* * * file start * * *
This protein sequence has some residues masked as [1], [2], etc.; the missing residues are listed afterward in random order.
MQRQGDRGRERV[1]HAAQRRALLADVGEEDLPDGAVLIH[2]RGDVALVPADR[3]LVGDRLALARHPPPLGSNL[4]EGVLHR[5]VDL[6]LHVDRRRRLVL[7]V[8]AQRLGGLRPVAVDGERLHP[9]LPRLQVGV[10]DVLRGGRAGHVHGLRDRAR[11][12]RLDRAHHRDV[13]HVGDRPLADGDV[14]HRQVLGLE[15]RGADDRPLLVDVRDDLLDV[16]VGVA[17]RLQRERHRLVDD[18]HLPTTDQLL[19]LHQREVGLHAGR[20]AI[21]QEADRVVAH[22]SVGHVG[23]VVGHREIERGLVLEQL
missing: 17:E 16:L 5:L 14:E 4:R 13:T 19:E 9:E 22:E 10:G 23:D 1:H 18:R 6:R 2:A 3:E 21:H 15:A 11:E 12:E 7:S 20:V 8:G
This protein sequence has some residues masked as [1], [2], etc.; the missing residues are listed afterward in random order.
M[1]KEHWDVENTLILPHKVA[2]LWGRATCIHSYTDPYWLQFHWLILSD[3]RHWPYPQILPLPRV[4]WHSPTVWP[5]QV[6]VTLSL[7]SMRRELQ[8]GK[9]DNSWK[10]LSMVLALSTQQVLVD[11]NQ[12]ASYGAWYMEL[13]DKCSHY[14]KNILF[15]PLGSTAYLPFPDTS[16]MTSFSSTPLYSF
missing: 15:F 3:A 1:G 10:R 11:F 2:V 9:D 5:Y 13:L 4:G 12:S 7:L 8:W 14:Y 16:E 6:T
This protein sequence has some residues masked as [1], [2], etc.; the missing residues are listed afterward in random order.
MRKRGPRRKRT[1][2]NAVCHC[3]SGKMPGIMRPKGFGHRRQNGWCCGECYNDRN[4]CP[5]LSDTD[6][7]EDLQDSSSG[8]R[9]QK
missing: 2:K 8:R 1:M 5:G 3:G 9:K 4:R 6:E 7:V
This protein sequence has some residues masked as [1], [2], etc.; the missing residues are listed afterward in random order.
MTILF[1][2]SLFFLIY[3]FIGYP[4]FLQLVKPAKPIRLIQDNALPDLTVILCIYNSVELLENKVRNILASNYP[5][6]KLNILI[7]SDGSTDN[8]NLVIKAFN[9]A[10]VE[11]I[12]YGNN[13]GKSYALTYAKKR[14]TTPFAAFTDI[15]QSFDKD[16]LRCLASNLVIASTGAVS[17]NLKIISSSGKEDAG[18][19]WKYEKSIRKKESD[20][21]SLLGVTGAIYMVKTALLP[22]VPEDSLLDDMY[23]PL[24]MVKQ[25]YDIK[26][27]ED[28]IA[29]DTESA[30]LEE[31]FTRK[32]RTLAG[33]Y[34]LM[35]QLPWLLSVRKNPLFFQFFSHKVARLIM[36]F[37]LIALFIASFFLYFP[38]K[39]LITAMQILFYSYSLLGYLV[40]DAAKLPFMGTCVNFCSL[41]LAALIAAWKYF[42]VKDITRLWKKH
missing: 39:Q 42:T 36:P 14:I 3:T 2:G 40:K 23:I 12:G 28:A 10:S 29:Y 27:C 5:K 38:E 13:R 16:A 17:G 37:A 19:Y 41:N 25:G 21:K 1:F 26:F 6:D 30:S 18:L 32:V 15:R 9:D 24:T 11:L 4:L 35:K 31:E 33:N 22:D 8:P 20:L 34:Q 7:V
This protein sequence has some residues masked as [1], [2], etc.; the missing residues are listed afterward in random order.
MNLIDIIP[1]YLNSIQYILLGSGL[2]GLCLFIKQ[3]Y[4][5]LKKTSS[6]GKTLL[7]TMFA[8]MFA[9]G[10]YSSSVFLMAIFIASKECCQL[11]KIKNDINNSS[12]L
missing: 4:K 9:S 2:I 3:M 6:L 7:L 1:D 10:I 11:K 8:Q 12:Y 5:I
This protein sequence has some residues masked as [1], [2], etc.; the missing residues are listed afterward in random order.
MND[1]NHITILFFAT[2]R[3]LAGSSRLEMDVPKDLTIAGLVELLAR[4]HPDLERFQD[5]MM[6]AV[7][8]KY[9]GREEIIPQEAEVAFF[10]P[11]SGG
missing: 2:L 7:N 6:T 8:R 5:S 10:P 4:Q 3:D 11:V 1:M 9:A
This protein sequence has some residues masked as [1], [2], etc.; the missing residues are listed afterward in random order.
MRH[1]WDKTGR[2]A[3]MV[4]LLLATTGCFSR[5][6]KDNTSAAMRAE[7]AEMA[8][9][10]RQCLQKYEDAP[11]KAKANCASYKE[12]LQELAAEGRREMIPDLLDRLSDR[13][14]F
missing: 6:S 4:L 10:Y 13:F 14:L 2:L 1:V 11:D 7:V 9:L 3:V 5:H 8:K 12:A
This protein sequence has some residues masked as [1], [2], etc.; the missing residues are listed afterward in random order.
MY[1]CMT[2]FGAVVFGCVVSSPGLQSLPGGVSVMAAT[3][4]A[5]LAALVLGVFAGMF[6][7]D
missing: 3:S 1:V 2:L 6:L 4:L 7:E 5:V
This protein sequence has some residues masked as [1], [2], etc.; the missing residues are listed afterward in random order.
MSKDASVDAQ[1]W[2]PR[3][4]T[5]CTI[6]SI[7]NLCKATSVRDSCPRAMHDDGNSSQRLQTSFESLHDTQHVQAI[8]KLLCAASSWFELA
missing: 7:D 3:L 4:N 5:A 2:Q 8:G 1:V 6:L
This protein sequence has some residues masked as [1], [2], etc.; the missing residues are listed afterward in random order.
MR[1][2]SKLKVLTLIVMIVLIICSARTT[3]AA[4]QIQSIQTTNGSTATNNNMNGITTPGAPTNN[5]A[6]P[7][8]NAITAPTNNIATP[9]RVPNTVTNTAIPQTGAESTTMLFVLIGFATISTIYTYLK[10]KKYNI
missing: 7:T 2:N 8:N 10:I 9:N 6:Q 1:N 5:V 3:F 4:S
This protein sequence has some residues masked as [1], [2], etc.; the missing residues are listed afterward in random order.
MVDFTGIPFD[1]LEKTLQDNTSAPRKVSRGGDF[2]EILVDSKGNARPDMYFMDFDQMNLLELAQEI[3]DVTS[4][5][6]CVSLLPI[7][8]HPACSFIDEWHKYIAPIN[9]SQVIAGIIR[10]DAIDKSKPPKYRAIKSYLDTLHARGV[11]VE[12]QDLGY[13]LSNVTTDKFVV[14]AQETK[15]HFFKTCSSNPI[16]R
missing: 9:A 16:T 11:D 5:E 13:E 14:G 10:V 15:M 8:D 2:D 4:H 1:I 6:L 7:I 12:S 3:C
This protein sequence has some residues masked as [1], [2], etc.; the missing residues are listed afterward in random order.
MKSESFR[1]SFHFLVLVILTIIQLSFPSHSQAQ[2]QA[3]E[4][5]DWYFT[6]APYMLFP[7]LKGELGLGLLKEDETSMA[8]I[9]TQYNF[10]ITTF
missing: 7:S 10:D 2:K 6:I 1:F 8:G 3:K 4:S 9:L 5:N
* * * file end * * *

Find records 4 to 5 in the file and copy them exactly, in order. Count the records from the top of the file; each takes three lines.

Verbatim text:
This protein sequence has some residues masked as [1], [2], etc.; the missing residues are listed afterward in random order.
MTILF[1][2]SLFFLIY[3]FIGYP[4]FLQLVKPAKPIRLIQDNALPDLTVILCIYNSVELLENKVRNILASNYP[5][6]KLNILI[7]SDGSTDN[8]NLVIKAFN[9]A[10]VE[11]I[12]YGNN[13]GKSYALTYAKKR[14]TTPFAAFTDI[15]QSFDKD[16]LRCLASNLVIASTGAVS[17]NLKIISSSGKEDAG[18][19]WKYEKSIRKKESD[20][21]SLLGVTGAIYMVKTALLP[22]VPEDSLLDDMY[23]PL[24]MVKQ[25]YDIK[26][27]ED[28]IA[29]DTESA[30]LEE[31]FTRK[32]RTLAG[33]Y[34]LM[35]QLPWLLSVRKNPLFFQFFSHKVARLIM[36]F[37]LIALFIASFFLYFP[38]K[39]LITAMQILFYSYSLLGYLV[40]DAAKLPFMGTCVNFCSL[41]LAALIAAWKYF[42]VKDITRLWKKH
missing: 39:Q 42:T 36:P 14:I 3:T 2:G 40:K 23:I 12:G 28:A 10:S 29:Y 27:C 5:K 38:E 13:R 16:A 17:G 37:A 19:Y 41:N 25:G 21:K 1:F 26:F 6:D 30:S 18:L 32:V 15:R 9:D 24:T 11:L 4:L 35:K 31:E 33:N 22:D 8:P 20:L 34:Q 7:V
This protein sequence has some residues masked as [1], [2], etc.; the missing residues are listed afterward in random order.
MNLIDIIP[1]YLNSIQYILLGSGL[2]GLCLFIKQ[3]Y[4][5]LKKTSS[6]GKTLL[7]TMFA[8]MFA[9]G[10]YSSSVFLMAIFIASKECCQL[11]KIKNDINNSS[12]L
missing: 4:K 9:S 2:I 3:M 6:L 7:L 1:D 10:I 11:K 8:Q 12:Y 5:I